Sundary, October 16th, 11 p.m., Brown began his raid. It started well. They freed a number of slaves and cut the telegraph lines into the town. The group ran into Heyward Shepherd, a 'free' black man. He was a baggage handler for the railroad.

Heyward was told to stop. Instead, he headed back to the station. Brown's men shot him in the back. Pro-slavers regarded Heyward as a hero.

A white doctor heard the gunshot. He came to see what happened. Brown saw the doctor and let him leave. After the doctor left, he raised an alarm. Church bells were rung in the town. Later, he went to another town to tell of the raid.

Brown sent men to get help from nearby plantations. He wanted black men. Only a handful joined. With his group, Brown took at least 60 hostages, in town. The 10 most important were kept in the engine house, of the railroad.

Monday, October 17th, 1:15 a.m., the evening train was stopped. It was held for five (5) hours. Brown went on the train. He talked with passengers for an hour. The passengers were allowed into town to stay at a hotel.

At 7 a.m., the train got to the first telegraph. At 10:30 a.m., the military was sent word of Brown's raid.

Between 11 a.m. and evening, local militia units formed. Several companies of men arrived in Harper's Ferry. Most were drunk and disorderly. There was enough control to surround Brown's men.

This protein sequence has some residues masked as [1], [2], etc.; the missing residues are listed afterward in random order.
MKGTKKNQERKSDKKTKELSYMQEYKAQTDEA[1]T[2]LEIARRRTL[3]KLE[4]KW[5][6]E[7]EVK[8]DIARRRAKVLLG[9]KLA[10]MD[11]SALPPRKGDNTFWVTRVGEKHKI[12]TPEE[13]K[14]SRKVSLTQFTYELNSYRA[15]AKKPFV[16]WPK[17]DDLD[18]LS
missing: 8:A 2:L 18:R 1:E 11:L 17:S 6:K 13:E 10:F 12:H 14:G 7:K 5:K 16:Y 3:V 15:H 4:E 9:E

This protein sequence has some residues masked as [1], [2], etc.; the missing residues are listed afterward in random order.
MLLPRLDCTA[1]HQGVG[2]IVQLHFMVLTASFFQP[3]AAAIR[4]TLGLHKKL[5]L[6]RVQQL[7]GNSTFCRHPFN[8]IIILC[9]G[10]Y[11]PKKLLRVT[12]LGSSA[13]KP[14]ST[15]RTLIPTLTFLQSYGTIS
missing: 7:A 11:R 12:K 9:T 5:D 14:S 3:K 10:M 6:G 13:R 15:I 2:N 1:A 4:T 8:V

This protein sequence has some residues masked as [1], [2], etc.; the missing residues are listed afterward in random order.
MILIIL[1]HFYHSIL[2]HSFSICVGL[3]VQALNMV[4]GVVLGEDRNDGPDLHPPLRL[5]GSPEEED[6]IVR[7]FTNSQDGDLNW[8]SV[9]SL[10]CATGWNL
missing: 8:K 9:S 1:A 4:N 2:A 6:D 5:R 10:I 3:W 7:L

The militia killed Dangerfield Newby. He was an ex-slave in Brown's group. Newby's corpse was mutilated, by the militia. His testicles and ears were cut off. The militia kept them as souvenirs.

By the time the military arrived, most of the hostages were freed. Brown only held about 10. They were held in the engine house, of the railroad.

On Tuesday, October 18th, the raid ended. Colonel Robert E. Lee and the military captured Brown.

On December 2nd, 1859, John Brown was hanged. Shields Green, who escaped slavery, and the 'free' man, John Copeland, were hanged. John Brown's wife was allowed to take his body back to New York. The bodies of the two black men were sold to white medical students.

The Vagrancy Act of 1866

Richmond, Virginia - The General Assembly of Virginia passed the Vagrancy Act of 1866. It was an attempt to re-enslave black people after the Slavery (Civil) War. The all-white government of Virginia made it a crime if an adult had no job.

On January 24, 1866, Alfred H. Terry commanded the U. S. Army in Virginia. He made a proclamation that forbade the law from being enforced, in the state.

The actions of the General Assembly led to Reconstruction of the South. It was clear white, defeated Southerners had no intention to obey Federal laws after the Slavery war. At least, this was the case when it came to black people.


Vagrancy Act Full Transcript

Vagrancy Act of 1866

Background - Vagrancy Act of 1866

Carter G. Woodson Born

New Canton, Virginia - Carter G. Woodson was born to Anne Eliza (Riddle) and James Henry Woodson. Both his parents were born into slavery. Woodson was an American historian, author, and journalist.

Woodson founded the Association for the Study of African American Life and History. He was one of the first scholars to study the history of the African diaspora. His work in American history recognized black Americans as more than subjects of white supremacy.

In 1926, Woodson created Negro History Week. It preceded Black History Month.